Some Energy Sources and Sinks in the Upper Atmosphere
The overwhelmingly dominant energy source for the atmosphere is electromagnetic solar radiation, the gross disposition of which is given in Table I. The average temperature distribution in the troposphere is maintained to a large extent by the energy absorbed at the ground and transferred to the atmosphere as sensible or latent heat, together with the very effective emission of IR radiation from the upper troposphere. Less than 2% of the incident solar radiation is absorbed above 15 km, and less than 10-3% is absorbed above 80 km. Yet this part of the solar flux is responsible for the heating which determines the temperature structure of the stratosphere, mesosphere, and thermosphere, and for practically all of the photodissociation and ionization processes in the atmosphere. In the next two sections of this paper we shall deal with this flux and its disposition in the atmosphere. In the subsequent section we consider the role of emission of IR radiation in determining the thermal structure of the mesosphere and the mesopause region.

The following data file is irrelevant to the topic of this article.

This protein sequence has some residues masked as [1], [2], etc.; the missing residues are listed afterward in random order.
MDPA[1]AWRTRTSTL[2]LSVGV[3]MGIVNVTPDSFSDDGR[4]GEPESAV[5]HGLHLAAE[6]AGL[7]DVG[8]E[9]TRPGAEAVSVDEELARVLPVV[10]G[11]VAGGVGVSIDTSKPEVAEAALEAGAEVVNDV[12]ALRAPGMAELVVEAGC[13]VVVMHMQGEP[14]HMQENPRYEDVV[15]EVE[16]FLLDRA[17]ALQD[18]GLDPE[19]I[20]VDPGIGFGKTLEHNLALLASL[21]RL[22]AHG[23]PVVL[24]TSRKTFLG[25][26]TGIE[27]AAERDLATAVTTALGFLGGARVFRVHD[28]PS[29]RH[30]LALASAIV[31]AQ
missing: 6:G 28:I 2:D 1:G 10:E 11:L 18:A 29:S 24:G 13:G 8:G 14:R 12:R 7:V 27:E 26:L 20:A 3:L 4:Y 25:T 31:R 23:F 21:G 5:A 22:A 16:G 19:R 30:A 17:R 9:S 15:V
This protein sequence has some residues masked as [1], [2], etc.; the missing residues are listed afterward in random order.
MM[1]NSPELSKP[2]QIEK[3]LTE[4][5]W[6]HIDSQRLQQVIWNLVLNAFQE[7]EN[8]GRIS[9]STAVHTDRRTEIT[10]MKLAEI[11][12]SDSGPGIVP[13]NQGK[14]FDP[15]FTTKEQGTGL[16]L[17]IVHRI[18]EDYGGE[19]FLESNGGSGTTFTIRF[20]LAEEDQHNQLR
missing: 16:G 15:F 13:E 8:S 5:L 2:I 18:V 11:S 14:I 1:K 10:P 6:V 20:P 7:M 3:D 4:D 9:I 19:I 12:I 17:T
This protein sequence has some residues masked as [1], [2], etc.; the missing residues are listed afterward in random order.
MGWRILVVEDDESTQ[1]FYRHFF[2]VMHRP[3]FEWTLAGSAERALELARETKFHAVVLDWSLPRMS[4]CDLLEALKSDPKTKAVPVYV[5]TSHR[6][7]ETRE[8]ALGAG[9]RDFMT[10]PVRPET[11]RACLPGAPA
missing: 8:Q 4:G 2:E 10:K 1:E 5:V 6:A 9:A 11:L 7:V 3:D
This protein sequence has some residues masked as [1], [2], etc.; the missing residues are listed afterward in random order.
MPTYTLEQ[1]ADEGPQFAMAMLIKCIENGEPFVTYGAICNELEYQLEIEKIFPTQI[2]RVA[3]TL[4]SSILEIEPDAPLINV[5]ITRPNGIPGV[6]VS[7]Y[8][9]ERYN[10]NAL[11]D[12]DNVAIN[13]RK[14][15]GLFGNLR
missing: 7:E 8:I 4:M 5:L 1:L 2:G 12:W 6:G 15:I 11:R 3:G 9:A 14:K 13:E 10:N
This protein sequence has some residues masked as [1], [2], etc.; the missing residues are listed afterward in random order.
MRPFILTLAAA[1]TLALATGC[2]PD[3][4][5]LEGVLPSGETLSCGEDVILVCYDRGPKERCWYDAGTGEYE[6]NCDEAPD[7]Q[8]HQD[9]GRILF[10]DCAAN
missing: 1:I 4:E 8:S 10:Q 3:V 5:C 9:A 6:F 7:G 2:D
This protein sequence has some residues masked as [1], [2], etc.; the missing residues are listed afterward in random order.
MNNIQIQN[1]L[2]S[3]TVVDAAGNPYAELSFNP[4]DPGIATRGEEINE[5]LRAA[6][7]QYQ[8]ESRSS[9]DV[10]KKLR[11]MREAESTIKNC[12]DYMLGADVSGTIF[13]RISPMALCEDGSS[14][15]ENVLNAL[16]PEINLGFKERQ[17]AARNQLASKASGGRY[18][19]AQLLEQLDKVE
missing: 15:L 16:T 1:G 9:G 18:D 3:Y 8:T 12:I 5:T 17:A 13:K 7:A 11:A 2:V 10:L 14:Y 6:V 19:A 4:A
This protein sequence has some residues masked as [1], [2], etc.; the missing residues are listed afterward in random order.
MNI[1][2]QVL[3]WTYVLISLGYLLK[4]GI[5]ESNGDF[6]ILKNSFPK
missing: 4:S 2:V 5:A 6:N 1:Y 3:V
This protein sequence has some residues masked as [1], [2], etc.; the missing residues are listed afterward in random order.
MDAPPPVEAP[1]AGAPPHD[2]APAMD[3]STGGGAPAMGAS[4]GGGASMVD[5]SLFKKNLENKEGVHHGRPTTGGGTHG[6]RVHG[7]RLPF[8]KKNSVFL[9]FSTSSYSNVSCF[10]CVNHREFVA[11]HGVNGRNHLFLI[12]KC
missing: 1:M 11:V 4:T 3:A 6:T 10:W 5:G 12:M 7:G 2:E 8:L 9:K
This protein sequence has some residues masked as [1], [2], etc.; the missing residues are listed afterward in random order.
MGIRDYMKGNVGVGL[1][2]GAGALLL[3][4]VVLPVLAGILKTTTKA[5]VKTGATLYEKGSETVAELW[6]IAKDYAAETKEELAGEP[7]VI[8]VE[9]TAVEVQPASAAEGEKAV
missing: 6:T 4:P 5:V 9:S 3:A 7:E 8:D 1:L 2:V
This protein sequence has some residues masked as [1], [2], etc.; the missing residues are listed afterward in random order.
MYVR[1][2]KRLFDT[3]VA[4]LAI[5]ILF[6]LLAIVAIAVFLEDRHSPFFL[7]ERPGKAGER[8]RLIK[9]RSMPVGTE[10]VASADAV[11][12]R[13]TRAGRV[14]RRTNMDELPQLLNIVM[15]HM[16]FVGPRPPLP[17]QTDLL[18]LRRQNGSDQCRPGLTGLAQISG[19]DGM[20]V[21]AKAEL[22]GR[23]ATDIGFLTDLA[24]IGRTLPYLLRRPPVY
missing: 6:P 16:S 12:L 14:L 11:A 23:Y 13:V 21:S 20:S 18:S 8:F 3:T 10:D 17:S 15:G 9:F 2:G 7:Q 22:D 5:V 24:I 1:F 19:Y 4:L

KeywordsGravity Wave Zonal Wind Zenith Angle Planetary Wave Local Thermodynamic Equilibrium
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